Reasons Moms Go Back to Work: “It makes me a better mom.”

ocean from behindPhoto Credit: Mindy Rainey Creative

So often when I tell people I stay at home full-time, I get the reply that “Oh, I have to work full-time–it makes me a better mom.”  That has always confused me.  In what other field do we assume that spending the majority of our time NOT practicing our vocation makes us better at it?  Imagine going to get established with a new doctor, and he sits you down and says this:

“Hey!  You’re lucky to be in my practice.  I’m a lawyer AND a doctor.  I couldn’t imagine not practicing law.  It really is my identity.  I love it, and I’m good at it.  It’s so rewarding.  It makes me a better doctor to be practicing law full-time–just take my word for it.  When you come in to see me, you’ll have to work around my law practice schedule–sometimes I have go to trial instead of coming in to my doctor’s office, but that’s because I’m so vital to the law firm that they can’t do without me and I can’t say no.  You can come in after dinner or on the weekends that I don’t have cases or appointments with my therapist to help me reduce my stress levels.  Sometimes I have to stay late at the law office and won’t make it to your appointment, but it’s good for you to realize that the world doesn’t revolve around you.  Yes, we’ll both be tired by that time of day when I do see you, but don’t worry, I outsource everything!  Anyone can take your temperature and listen to your symptoms, so it doesn’t have to be me doing your check-up.  And I’m not going to hire another medical doctor to pick up the slack for me because you have me for your doctor, less-educated assistants are more cost-effective, and I need the money.  Look at the big screen TV in the waiting room and the comfortable office chairs–a nice looking office is more important than having me available at any time when you might think you need me.  Besides, I couldn’t stand limiting myself to just seeing patients all day.  Wow, I’d go crazy with the monotony.  I didn’t sacrifice to go to law school to sit around listening to people cough all day long.  It’s better for them and for me that I do what I really love most of the day so that I don’t hate my patients when I see them in the evenings.  How dare you insinuate that I don’t value being a doctor or having you as a patient?  I went through med school!  It was painful!  I deserve to be respected for that!  And doctors who just limit themselves to practicing medicine don’t understand me.  Yeah, that’s fine for them if they really aren’t up for the challenge of two careers, but they’re really limiting themselves.  I’m the one who is a good example of following every dream, never accepting the limits that others try to impose on me, and making lots of money.  We really need more successful, wealthy role models for our kids.  Being a full-time lawyer makes me a better doctor.”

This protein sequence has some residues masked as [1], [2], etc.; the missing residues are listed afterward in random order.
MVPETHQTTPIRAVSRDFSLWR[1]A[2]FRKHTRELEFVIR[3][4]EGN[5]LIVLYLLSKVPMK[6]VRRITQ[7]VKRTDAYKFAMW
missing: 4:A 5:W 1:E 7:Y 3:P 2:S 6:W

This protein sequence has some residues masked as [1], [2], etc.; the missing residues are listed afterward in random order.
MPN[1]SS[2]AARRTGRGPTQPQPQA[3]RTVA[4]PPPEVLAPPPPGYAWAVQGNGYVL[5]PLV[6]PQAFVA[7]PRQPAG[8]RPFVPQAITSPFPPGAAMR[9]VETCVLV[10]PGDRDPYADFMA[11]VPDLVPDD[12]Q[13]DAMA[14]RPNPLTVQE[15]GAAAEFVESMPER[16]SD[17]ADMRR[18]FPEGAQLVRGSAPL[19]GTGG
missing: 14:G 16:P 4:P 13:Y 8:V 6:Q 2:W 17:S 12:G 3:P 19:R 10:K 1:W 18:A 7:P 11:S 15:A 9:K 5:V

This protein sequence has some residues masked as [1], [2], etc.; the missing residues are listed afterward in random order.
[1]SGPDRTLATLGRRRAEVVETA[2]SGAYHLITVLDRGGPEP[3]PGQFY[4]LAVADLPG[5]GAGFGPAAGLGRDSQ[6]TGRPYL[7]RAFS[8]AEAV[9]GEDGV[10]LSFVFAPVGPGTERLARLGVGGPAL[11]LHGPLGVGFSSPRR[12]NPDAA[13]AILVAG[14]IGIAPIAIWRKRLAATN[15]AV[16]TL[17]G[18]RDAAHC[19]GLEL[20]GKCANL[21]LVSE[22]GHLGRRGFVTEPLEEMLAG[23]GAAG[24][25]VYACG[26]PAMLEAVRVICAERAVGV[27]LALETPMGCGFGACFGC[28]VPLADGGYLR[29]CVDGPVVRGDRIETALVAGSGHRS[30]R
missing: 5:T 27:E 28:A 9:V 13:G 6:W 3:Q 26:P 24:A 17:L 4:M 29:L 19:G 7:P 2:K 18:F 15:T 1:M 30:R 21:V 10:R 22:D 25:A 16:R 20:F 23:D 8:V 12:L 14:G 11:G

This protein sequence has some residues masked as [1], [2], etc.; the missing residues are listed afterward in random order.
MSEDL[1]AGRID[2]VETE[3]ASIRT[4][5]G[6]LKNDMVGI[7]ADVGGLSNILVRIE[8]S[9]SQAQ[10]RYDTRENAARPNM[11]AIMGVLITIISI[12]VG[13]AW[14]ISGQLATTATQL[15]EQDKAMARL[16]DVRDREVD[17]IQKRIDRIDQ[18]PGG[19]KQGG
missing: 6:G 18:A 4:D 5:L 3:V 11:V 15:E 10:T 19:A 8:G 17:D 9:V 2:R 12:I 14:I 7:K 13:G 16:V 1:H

Convincing?  Not so much.

Obviously there are plenty of reasons to work full-time, but working-to-be-a-better-mom is not one of them.  When my husband started teaching, he didn’t fix his weaknesses by ditching the classroom as soon as something frustrated him; rather, he kept teaching, and with practice, he got better.  As a full-time mom, I’ve learned to be more patient with my kids by… practicing being patient with my kids.  You can’t practice when you’re avoiding the situation, and going back to work because your kids make you mad seems to be giving in to a character flaw without embracing the opportunity for sanctification.  Parenthood isn’t for the lazy or faint of heart!  I’m not saying that a mom getting a break from the kids can’t be helpful–but there’s a big difference between a weekly trip to the gym or even a part-time job and working 40 or 60 hours a week.  Can time away from our kids help us to refocus on our vision, encourage us to press on, and give us an emotional break from a toddler who is being a total stinker?  Absolutely.  But when the time away tips to the opposite extreme, I question how much benefit there is for the huge opportunity cost of letting someone else enjoy your child’s best hours of the day.  I wouldn’t choose a doctor who spent the majority of his time practicing law–I want a doctor who is invested in the practice of medicine.  What child wouldn’t be confused by the idea that Mommy needs to spend most of her time away from him in order to be a better mom?


Posted in For New Moms, Having It All, Philosophy of Motherhood. Bookmark the permalink. RSS feed for this post. Leave a trackback.

One Response to Reasons Moms Go Back to Work: “It makes me a better mom.”

  1. Catherine says:

    Yes, yes.

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